(Thessaloniki, Greece, 15-17 October 2004)

Leading the Transition to Sustainability: Global Challenges and Individual Action

Arthur Lyon Dahl
International Environment Forum
Geneva, Switzerland



Sustainability has become the major challenge of the 21st Century because the rapidly rising human population, combined with the impacts of modern industrial technologies, are straining planetary limits. From the individual perspective, more than 6 billion of us are consuming more and generating more wastes, whether from over-consumption by the rich or environmental degradation by the poor in a desperate struggle to survive. The environmental threats from climate change, ozone depletion, biodiversity loss, water shortages, food insecurity and natural disasters, combined with social and economic instabilities, could compromise our future civilization and well-being. Since we are the cause of the problem, we must take some responsibility for the solution through individual and collective action. This will require a convergence in our disparate lifestyles, with those who are well-off reducing their consumption to free resources so that the poor can raise their standard of living.

Since sustainable development is fundamentally an ethical concept of justice within and between generations, individual action should address not only the material dimension of lifestyles, but also the moral, ethical and spiritual dimensions. What is our responsibility as individuals, and in our families and communities? Education has a fundamental role in preparing each person for action through both scientific knowledge and ethical perspectives. A transformation of values will provide the motivation to lead to action, driving an organic change in society. Leadership in the transition to sustainability must come from the actions of each one of us.

from Powerpoint presentation

• Major challenge of the 21st Century
• Population growth, ca. 9 billion
• Technology impacts
• Planetary limits
• Extremes of wealth and poverty
• Environmental, economic and social vulnerability

Individual perspective
• > 6 billion of us
• Excessive consumption
• Increasing wastes
• Resource shortages
• Rising costs
• Insecurity
• Health risks
• Loss of amenities

Environmental threats
• Climate change
• Natural disasters
• Ozone depletion
• Biodiversity loss
• Water shortages
• Land degradation
• Food insecurity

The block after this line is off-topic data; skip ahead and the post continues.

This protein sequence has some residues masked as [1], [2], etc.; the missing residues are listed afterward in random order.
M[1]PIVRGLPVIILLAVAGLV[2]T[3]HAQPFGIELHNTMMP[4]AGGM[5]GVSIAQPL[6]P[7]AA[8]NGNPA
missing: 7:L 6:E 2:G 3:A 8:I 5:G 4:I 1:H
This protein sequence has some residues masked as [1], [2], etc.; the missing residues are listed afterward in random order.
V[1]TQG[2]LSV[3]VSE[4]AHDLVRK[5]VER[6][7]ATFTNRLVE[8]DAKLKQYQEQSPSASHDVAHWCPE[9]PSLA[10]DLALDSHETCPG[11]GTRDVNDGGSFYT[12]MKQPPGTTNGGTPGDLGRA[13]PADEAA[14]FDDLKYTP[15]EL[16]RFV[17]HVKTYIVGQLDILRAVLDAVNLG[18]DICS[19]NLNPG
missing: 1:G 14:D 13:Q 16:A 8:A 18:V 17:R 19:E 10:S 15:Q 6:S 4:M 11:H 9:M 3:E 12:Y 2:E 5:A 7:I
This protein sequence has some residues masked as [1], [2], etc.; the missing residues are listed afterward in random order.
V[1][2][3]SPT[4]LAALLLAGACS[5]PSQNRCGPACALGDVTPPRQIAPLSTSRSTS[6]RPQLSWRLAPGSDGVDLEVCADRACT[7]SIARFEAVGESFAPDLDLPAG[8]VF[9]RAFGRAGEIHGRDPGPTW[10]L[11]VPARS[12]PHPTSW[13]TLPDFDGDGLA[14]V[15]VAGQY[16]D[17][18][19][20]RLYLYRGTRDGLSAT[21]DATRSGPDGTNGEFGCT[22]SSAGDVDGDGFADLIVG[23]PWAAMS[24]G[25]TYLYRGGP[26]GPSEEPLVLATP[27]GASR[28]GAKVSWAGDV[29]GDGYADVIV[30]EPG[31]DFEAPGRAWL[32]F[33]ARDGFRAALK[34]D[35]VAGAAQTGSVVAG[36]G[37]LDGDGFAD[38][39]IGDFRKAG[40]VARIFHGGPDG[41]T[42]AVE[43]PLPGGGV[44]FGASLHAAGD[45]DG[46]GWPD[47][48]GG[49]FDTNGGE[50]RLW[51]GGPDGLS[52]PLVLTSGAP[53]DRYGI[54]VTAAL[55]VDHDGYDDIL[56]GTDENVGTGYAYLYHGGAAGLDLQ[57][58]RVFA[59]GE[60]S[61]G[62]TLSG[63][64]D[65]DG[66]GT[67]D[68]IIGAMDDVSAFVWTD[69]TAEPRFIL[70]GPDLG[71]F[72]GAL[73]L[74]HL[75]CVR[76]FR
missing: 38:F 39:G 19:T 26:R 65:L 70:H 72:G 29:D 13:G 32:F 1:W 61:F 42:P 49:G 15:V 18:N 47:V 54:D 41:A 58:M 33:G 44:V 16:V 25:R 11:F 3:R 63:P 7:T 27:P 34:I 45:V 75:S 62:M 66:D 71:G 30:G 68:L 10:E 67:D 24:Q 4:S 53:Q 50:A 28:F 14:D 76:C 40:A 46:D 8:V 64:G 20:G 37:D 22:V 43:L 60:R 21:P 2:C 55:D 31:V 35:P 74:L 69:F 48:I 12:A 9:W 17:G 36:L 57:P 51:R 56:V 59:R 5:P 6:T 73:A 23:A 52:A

• Health impacts

Social and economic threats
• Terrorism
• Fanaticism
• Conflict
• Isolationism, intolerance
• Economic instability
• Unbalanced globalization
• Poor governance

We are the cause of the problem
• As consumers
• As citizens
• As parents
• As teachers

We must be part of the solution
• Inform ourselves
• Take responsibility
• Re-examine our lifestyles
• Take action
• Involve others

Convergence of lifestyles
• Reduce excessive consumption
• Increase efficiency
• Live within environmental limits
• Protect the biosphere, biodiversity
• Redistribute resources
• Eliminate poverty
• Encourage diversity

Sustainable development is an ethical concept
• Justice for this generation
• And for future generations
Aiming at:
• Ecological viability
• Economic efficiency
• Social equity

Individual action
• Material dimension: adopting a sustainable lifestyle
• Social dimension: living in a sustainable community
• Moral/spiritual dimension: practicing sustainable values

Values for sustainability
• Dignity for all: human rights
• Unity in diversity
• Balance of material and spiritual
• Respect for nature
• Economic justice
• A culture of peace
• Responsibility
• Spirit of service
• Moderation

Education for sustainable development
• Preparation for action
• Scientific knowledge
• Ethical perspectives

Values as the catalyst
• Transformed values
• Motivation
• Individual action
• Community solidarity
• Transmission of values
• Organic change in society

Leadership in the transition to sustainabilty
• Must come from the actions of each one of us

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